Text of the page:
President of Largest Teachers Union Calls Trump Hitler (Updated)

The BIG LIE Is Back!

This is with a h-t to GAY PATRIOT, and comes from the DAILY SIGNAL:

President of National Teachers’ Union Cites Holocaust in Comments on Trump

The president of one of the nation’s largest teachers’ union cited the Holocaust in comments she made about President-elect Donald Trump while speaking at an LGBT event in Washington, D.C., on Wednesday.“After what happened in the 1930s and ’40s, we used to have a saying called ‘never again,’” Randi Weingarten, president of American Federation of Teachers, said in front of an audience, adding:

  • Never again have some kind of Holocaust, never again. Frankly… that has to mean not never again not just for Jews, but never again for Muslims, never again for our Latino friends and neighbors, never again for our other vulnerable populations, including what are still an LGBTQ population. So when we think about what we’re walking into… Donald Trump is masterful at disruption and division. Disruption and division create discrimination and when we don’t stay together as a collective, as a coalition, then we are open to that kind of discrimination…

Another example of a teacher being put on leave for something similar:

  • A Bay Area high school teacher was put on paid administrative leave this week after comparing President-elect Donald Trump to Adolf Hitler. (KTLA)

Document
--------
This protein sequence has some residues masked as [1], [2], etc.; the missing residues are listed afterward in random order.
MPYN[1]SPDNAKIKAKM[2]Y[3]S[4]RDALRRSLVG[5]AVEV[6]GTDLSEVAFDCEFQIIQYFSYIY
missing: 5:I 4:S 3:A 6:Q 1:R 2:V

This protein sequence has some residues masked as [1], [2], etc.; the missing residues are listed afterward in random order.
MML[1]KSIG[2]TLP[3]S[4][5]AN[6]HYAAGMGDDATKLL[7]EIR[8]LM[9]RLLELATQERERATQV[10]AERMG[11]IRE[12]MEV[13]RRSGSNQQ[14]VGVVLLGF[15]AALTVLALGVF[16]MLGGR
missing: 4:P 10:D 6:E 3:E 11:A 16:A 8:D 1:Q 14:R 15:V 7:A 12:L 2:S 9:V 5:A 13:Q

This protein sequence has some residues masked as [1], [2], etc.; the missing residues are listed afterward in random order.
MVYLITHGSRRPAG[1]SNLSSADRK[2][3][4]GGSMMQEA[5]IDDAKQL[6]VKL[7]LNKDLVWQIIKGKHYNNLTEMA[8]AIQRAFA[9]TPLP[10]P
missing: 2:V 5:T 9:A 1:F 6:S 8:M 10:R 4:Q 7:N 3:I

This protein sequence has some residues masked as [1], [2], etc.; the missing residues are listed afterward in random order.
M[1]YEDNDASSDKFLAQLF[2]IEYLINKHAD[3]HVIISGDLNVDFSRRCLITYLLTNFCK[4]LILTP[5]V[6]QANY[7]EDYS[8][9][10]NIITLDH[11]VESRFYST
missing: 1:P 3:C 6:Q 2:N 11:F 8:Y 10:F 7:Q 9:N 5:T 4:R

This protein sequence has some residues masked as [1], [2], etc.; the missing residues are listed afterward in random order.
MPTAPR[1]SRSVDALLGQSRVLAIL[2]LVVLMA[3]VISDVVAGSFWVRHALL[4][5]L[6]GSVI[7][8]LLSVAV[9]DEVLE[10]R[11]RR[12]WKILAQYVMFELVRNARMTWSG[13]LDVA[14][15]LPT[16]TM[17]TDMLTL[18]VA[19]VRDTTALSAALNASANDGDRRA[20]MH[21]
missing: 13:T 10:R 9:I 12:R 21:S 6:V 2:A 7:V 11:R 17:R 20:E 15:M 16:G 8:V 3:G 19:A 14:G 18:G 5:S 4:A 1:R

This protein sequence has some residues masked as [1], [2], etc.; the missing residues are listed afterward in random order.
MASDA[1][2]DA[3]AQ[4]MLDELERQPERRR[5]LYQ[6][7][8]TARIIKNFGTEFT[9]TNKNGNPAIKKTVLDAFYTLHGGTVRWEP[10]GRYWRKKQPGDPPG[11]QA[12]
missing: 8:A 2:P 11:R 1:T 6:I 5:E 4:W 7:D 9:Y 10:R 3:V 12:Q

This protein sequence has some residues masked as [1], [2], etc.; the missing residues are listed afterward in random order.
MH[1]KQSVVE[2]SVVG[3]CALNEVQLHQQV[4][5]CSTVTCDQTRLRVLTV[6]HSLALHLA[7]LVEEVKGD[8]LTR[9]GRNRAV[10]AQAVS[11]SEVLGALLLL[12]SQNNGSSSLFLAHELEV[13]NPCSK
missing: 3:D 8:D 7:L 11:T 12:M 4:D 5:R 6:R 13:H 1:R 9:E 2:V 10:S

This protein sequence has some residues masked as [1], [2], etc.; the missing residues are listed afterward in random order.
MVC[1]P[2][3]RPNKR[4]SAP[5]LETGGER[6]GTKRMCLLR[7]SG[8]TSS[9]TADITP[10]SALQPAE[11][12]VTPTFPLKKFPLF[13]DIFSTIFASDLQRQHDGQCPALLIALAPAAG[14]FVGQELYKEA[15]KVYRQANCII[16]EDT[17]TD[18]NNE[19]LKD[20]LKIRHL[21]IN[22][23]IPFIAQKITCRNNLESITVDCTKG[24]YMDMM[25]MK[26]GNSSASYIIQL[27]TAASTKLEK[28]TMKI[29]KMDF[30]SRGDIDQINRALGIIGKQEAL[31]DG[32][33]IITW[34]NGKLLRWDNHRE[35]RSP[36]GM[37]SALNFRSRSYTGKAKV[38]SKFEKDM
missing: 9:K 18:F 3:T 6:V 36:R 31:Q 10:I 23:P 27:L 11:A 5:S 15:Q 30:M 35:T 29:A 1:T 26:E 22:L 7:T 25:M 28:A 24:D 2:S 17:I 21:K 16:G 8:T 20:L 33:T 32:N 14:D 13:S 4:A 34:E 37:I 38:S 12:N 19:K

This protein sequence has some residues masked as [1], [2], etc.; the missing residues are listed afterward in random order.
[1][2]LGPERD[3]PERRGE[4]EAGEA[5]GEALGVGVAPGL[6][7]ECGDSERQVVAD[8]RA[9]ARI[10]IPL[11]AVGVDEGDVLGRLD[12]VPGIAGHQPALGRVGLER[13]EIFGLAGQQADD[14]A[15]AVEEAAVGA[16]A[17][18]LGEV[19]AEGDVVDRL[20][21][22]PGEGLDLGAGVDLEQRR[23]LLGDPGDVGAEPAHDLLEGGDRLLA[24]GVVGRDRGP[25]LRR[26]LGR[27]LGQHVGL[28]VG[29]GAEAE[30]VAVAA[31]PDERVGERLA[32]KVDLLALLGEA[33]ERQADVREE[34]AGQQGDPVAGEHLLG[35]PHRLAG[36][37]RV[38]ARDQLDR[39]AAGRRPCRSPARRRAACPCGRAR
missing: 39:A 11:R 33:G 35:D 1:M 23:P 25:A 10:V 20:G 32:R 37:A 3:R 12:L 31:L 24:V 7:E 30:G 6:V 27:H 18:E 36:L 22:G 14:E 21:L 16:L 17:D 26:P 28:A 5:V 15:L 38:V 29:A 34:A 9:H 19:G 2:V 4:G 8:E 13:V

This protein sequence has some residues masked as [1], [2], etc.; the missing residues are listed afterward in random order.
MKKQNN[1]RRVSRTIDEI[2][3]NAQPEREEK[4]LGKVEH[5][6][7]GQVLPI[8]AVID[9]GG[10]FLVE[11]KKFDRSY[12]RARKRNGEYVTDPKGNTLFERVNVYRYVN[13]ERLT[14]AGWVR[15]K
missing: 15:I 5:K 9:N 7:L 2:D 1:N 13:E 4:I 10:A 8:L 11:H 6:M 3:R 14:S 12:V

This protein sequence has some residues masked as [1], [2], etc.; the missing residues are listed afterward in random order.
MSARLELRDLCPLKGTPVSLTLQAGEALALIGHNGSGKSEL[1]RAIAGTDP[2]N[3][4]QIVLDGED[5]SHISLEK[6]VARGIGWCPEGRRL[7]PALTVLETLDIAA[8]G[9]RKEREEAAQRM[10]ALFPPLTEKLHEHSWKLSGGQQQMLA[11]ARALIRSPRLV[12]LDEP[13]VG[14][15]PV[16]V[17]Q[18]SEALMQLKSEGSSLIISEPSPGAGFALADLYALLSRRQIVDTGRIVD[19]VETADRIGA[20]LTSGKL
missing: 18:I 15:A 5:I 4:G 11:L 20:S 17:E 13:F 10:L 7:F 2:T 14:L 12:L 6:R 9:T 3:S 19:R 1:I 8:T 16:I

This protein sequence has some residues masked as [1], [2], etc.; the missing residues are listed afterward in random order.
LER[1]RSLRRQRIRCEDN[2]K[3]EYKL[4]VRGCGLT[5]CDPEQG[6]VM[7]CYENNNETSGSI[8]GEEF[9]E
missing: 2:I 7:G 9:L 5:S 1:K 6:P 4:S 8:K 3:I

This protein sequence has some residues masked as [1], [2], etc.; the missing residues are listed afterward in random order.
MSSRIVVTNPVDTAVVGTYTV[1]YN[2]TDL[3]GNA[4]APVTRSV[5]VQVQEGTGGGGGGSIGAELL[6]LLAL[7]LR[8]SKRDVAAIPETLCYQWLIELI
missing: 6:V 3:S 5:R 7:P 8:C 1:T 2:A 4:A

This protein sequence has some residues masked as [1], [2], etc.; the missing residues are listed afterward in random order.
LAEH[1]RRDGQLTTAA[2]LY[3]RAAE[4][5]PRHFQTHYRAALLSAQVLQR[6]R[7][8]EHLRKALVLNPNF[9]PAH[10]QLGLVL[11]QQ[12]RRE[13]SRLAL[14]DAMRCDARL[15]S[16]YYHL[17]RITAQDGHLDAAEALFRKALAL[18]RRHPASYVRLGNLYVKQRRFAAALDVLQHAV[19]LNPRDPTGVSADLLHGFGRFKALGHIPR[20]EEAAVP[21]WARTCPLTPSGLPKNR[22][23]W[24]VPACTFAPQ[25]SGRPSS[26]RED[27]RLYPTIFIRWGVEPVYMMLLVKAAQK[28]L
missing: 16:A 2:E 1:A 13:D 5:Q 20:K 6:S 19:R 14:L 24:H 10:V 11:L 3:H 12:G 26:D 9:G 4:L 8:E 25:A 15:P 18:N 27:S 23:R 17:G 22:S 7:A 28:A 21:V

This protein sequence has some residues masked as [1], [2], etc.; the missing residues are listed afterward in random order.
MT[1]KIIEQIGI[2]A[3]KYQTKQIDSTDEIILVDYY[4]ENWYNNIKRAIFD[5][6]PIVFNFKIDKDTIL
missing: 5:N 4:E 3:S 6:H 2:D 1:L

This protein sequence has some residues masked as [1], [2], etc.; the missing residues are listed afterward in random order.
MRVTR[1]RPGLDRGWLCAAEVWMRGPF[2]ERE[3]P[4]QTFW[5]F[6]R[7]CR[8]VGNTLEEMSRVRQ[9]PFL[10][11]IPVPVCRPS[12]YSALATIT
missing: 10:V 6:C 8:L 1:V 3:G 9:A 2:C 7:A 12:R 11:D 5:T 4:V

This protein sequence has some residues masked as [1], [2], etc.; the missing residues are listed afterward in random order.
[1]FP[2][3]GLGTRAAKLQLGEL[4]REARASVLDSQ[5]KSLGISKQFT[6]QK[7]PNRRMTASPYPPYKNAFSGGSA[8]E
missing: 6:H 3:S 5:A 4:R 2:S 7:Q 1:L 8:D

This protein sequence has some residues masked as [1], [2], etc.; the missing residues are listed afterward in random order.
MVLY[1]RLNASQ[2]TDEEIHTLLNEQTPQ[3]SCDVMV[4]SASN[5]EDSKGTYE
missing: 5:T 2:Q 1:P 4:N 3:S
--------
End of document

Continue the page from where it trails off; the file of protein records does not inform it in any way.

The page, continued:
See also: Every Republican Presidential Candidate Is Hitler: The “Big Lie” Has Been Around For Over Fifty Years. Here is a picture tour of Bush’s Presidency in case you forgot:

More via BREITBART:

…Much in evidence among such “old-fashioned techniques” now being employed is what’s known as “the Big Lie.” It entails the endless repetition of outrageous falsehoods to defame, and ultimately silence, one’s political opponents.

Three good men Donald Trump has selected for key strategic and national security positions are currently getting the Big Lie treatment: his White House Counsel Steve Bannon, Attorney General-designate Senator Jeff Sessions, and incoming National Security Advisor Lieutenant General Michael Flynn. They are being relentlessly vilified as “racists,” “bigots” and “haters.”